brands under fire
Posted by Shirley Brady on January 9, 2012 07:14 PM
Move over, Kodak — the Wall Street Journal is reporting that another iconic American brand is in trouble. As early as this week, Hostess Brands Inc. is "preparing to file for Chapter 11 bankruptcy protection ... a move that would mark the second significant court restructuring for the Twinkie and Wonder Bread baker in the past several years."
The ubiquitious Twinkies snack, introduced in 1930, are still popular, with 36 million packages sold last year. But that wasn't enough to save its parent company, which is deeply in debt (owing its creditors more than $860 million), and "has been facing a cash squeeze amid high labor costs and rising prices for sugar, flour and other ingredients... Those costs together have proved higher than the company's roughly $2.5 billion in annual sales, creating losses and cash shortfalls."
Hostess Brands, the WSJ's Shira Ovide notes, also makes "schoolyard favorites Ding Dongs, Ho Hos, Suzy Q’s, Fruit Pies, Sno Balls, Dolly Madison Zingers and Drake’s cakes." And while there's some debate about how long a Twinkie will last in the wild, the origin of their name isn't disputed, she adds:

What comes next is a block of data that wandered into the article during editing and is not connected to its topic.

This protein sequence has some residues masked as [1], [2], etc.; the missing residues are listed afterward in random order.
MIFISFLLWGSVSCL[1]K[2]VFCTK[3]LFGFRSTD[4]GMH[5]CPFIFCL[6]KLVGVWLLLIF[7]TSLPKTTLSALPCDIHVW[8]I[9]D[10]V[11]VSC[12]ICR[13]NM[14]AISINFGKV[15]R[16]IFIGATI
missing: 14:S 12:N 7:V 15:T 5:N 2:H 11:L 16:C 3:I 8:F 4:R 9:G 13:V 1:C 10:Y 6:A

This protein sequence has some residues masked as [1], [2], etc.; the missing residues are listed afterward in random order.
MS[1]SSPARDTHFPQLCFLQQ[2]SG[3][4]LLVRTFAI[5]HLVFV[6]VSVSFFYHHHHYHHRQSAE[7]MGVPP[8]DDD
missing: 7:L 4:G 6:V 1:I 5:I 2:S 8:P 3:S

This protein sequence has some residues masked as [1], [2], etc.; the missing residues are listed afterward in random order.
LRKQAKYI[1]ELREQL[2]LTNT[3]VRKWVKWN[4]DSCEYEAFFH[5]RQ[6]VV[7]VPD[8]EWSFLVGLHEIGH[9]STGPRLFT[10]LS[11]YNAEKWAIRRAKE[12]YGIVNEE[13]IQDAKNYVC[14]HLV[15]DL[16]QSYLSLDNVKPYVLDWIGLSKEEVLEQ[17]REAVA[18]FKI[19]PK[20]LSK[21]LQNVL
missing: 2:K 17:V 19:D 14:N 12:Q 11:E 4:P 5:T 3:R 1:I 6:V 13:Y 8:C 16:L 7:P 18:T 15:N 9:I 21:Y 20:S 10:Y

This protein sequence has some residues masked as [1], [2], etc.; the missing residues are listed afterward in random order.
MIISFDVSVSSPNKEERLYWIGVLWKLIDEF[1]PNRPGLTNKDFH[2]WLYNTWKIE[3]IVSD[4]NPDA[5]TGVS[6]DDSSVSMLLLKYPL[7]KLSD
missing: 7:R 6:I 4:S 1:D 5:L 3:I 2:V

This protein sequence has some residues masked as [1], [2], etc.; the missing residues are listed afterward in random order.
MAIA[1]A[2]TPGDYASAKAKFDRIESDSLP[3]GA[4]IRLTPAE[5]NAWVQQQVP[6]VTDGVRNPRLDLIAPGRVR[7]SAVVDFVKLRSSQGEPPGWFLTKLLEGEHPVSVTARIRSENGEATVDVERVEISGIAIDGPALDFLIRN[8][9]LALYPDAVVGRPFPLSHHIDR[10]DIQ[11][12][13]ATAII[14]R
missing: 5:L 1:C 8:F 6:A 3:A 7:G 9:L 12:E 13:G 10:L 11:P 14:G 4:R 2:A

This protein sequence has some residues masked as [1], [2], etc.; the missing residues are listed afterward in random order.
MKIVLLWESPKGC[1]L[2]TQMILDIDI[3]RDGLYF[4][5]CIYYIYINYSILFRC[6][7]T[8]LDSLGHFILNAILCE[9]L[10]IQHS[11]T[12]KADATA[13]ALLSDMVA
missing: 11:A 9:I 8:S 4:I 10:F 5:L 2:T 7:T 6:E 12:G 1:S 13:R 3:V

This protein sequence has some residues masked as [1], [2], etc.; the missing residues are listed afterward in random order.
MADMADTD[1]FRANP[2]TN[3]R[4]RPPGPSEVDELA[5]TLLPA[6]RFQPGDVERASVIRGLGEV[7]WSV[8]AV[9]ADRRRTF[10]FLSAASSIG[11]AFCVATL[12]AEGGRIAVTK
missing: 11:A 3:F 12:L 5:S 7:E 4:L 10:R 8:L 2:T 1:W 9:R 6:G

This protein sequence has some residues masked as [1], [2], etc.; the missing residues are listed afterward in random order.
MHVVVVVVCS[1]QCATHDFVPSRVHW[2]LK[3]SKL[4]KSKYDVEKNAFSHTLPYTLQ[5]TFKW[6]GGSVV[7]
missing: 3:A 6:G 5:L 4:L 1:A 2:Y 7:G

James A. Dewar was a manager of a Chicago-area Continental Baking Co. plant in 1930, when he got the idea of injecting cakes with cream filing. He said he came up with the name for his invention when he saw a billboard in St. Louis for “Twinkle Toe Shoes.” Dewar started his career driving a horse-drawn pound cake wagon and retired in 1972 with the unofficial title of “Mr. Twinkie.” He died in 1985, at the age of 88.
Posted by Dale Buss on January 9, 2012 03:03 PM
Naming a new car after a venerable nameplate from its heyday is hardly a new ploy for the Dodge brand. Dodge did it with new muscle cars such as the Challenger a few years ago.
But today marked the first time that a Chrysler Group brand has gone back to the future for a nameplate since it has been controlled by Fiat. Dodge unveiled the 2013 Dodge Dart at the North American International Auto Show this morning, a new vehicle that should prove to be the most credible entry by the company in the compact-car segment since — well, since the heyday of the original Dodge Dart.